Discovering Economics at the University of York

Deciding where to go for university can be a daunting experience. Whether as a British student or as an international one like myself, it’s hard to figure out what the best choice for you is. After spending more than two years at the University of York, these are the reasons why I think deciding to study Economics here was the best decision for me.

1. Course flexibility

One of the best things about the Economics at the University of York is how flexible the course is. Economics is a broad subject, which concerns many aspects of our everyday life but also expands historically and geographically. Even with a basic knowledge of the discipline, it’s hard to know what branch of it you’re really interested about – that is, until you try it!

This is why the Department of Economics allows you to change your course up until the end of the first year. This means that if by June you realise you love finance, or you’re really interested in econometric theory, but you applied for a straight Economics degree, you can still make sure to specialise in these branches by changing your course to Economics and Finance, or Economics and Econometrics, or – why not – Economics, Econometrics and Finance.

But don’t worry, you won’t be behind your new coursemates, because everyone does the same first year! That’s right, no matter your degree title, you’ll still share all your first-year modules with the entire undergraduate Economics student body.

2. Societies

There are many ways to socialise at university, but an easy one is to get involved in societies. Societies are run by students and are helpful in many different regards. Firstly, they’re a great way to make friends and get to know your coursemates better. Secondly, they enhance your CV and boost your employability. Whether you plan on running for a position on the committee, or you simply decide to tag along to the social and career events, you will acquire many new skills, meet interesting people, and engage with different lecturers and professionals.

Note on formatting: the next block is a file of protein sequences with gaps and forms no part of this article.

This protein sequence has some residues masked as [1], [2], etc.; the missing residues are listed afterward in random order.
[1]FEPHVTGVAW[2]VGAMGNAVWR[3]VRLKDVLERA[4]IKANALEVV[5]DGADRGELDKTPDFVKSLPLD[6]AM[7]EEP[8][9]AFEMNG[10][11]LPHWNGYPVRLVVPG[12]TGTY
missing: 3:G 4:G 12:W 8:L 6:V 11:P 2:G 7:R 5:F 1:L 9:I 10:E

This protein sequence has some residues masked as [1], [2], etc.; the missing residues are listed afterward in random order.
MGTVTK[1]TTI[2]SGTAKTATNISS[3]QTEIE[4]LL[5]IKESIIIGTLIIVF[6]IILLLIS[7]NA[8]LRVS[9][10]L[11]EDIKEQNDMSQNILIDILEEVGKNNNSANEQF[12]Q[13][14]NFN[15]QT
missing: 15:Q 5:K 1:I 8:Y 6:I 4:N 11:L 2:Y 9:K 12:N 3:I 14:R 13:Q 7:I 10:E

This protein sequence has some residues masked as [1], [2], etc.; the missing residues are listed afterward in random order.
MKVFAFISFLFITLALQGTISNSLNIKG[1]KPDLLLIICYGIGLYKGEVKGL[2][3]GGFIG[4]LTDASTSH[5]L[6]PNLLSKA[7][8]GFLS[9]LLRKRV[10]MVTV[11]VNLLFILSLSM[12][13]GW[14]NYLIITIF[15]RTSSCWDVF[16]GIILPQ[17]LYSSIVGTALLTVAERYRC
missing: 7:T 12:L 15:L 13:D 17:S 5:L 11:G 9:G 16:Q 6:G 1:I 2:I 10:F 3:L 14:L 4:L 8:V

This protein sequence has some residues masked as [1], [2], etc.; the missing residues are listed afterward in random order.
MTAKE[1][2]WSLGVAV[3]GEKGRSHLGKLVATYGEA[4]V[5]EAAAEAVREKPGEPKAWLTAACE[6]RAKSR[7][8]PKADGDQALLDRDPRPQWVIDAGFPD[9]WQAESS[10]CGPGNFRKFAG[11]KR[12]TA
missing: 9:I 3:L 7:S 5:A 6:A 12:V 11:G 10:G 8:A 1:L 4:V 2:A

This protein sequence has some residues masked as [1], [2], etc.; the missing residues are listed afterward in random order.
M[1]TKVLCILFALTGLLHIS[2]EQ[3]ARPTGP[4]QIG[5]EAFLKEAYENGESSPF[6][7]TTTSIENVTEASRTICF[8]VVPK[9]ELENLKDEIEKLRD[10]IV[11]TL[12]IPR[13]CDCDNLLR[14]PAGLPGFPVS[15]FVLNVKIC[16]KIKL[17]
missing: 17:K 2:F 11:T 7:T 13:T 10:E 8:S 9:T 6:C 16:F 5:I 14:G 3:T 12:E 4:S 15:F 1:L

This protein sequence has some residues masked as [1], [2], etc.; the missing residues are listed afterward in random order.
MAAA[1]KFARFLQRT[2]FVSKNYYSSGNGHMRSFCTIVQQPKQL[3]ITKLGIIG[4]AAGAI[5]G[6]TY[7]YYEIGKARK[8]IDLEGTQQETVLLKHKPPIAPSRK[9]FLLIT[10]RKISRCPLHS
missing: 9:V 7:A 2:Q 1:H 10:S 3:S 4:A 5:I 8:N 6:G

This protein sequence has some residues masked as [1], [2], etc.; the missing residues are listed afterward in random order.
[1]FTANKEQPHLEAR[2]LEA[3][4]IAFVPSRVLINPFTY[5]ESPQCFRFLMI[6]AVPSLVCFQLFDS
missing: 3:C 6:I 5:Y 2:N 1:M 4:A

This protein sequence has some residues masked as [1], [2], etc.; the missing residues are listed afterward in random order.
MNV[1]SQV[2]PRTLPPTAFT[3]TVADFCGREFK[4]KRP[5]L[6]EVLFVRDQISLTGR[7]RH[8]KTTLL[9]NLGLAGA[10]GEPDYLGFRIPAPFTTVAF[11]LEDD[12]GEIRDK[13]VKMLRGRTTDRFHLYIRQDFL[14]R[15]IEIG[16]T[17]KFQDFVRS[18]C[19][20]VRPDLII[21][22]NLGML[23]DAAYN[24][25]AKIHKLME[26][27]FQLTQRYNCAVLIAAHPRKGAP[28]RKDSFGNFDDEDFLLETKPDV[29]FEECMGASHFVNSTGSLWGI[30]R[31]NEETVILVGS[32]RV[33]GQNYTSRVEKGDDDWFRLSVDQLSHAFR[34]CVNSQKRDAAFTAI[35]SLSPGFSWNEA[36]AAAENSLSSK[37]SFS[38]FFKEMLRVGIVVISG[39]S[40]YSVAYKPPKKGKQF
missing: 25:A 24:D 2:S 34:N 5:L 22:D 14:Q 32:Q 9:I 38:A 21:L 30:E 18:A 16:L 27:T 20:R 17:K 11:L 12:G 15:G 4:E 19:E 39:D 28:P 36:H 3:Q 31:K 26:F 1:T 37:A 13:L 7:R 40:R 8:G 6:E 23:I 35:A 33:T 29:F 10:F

Here at the University of York, we offer different societies related to Economics, such as:

The Economics Society is one of the largest academic societies on campus. ‘Econsoc’, as it is known, is involved in a wide range of activities to cater to the tastes and preferences of its members, such as social and career events. The society also organises an annual black-tie event, where students can celebrate the end of the Autumn term.

The Investment and Finance Society (IFS) has one of the largest membership bases in the North of England. This society represents the finance community at the University of York and aims to provide financial education and hands-on experience to their members.

York Community Consulting is a student-run pro-bono consultancy organisation. Getting involved in YCC will give you real-life experience with consultancy, which is a popular career with recent Economics graduates. It allows you to meet York alumni and external mentors from major firms, besides offering numerous social opportunities throughout the term.

3. Different teaching formats

Lectures, seminars, and workshops

Here at the University of York teaching happens in many formats. You will be expected to attend lectures, but don’t worry if you miss one! Most of the lecturers allow their lectures to be recorded, which means that you can easily catch up online. This is also really helpful during revision, as you are able to rewatch any lecture if you’re having problems understanding a specific topic.

Besides lectures, you are required to attend seminars. Seminars are my favourite teaching format: you prepare work in advance and then get to discuss it in a smaller class of around 20 students. Seminars are a great way to come in contact with new and diverse opinions, and that is what university is all about!

Finally, you will attend workshops, which are as big as lectures, but rather than presenting the content, the lecturer goes through a problem set that has questions similar to those that might end up in the final exam.

Generally, the lecturers in the Economics department are really friendly and available, and have your best interest at heart!

There are many elements you need to keep in mind when considering where to go for university. These are some of the aspects of studying Economics at York that I have enjoyed the most and to which I’m looking forward in this new term.

I hope I have swayed you towards choosing the University of York, but whatever your final decision is, I hope it is the right one for you, so that you can enjoy your university years as much as I am!

Lots of love,

Rosita xx